There will be more than one file involved. You might want to name some specific case, such as running a CUDA sample or an OpenGL program. An executable file could have what it wants to link to traced by running “ldd” on the program.
You can see if the user space system libraries are valid for a given L4T release via:
sha1sum -c /etc/nv_tegra_release
The “nvidia_drv.so” and “libglx.so” files are most closely related to driving the GPU.
If you are logged in to the local GUI, then you may be interested in the output from:
glxinfo | egrep -i '(version|nvidia)'
The GPU driver on a desktop system uses a PCI mechanism, whereas the Jetsons have the GPU directly wired to the memory controller. The hardware is integrated into the system this way, whereas the wiring on a desktop PC is removable. Even if the GPU of a desktop and a Jetson are the same the GPU drivers would not be interchangeable because of this…but code intended for that architecture would be more or less the same once you get past how it is wired into the system.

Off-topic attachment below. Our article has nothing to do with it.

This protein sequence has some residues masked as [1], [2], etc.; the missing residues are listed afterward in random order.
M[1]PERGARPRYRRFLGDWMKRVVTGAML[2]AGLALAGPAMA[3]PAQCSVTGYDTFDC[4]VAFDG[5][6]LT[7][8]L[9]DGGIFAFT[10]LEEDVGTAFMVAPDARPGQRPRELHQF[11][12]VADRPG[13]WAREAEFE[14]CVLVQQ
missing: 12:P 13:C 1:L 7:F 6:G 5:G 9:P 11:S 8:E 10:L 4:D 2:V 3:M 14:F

The kernel driver code itself is partially in the form of a module, and partially in the kernel itself.
Many of the optional files for things like CUDA support tend to be in a subdirectory of “/usr/local/”, e.g., you might have something like “/usr/local/cuda-8.0/”, and within this subdirectory “lib64/” would contain the actual libraries (I’m looking at a desktop PC right now which is x86_64). Example:
While flashing the “/usr/local/” content is not added, this is done after flash. Content from the “/etc/nv_tegra_release” is from the “apply_binaries.sh” step if manually flashing on command line (JetPack does this for you if using the GUI installer). You could conceivably copy “/usr/local/” content into a sample rootfs directory and have it during flash (which is exactly how the “/etc/nv_tegra_release” files are added). A better method would be to fully install, update, and test a system, followed by cloning it and flashing from the clone (you may need to make sure something specific to the previous system isn’t saved, e.g., sometimes network setup might save a MAC address…you wouldn’t want all of your production units using the same MAC address).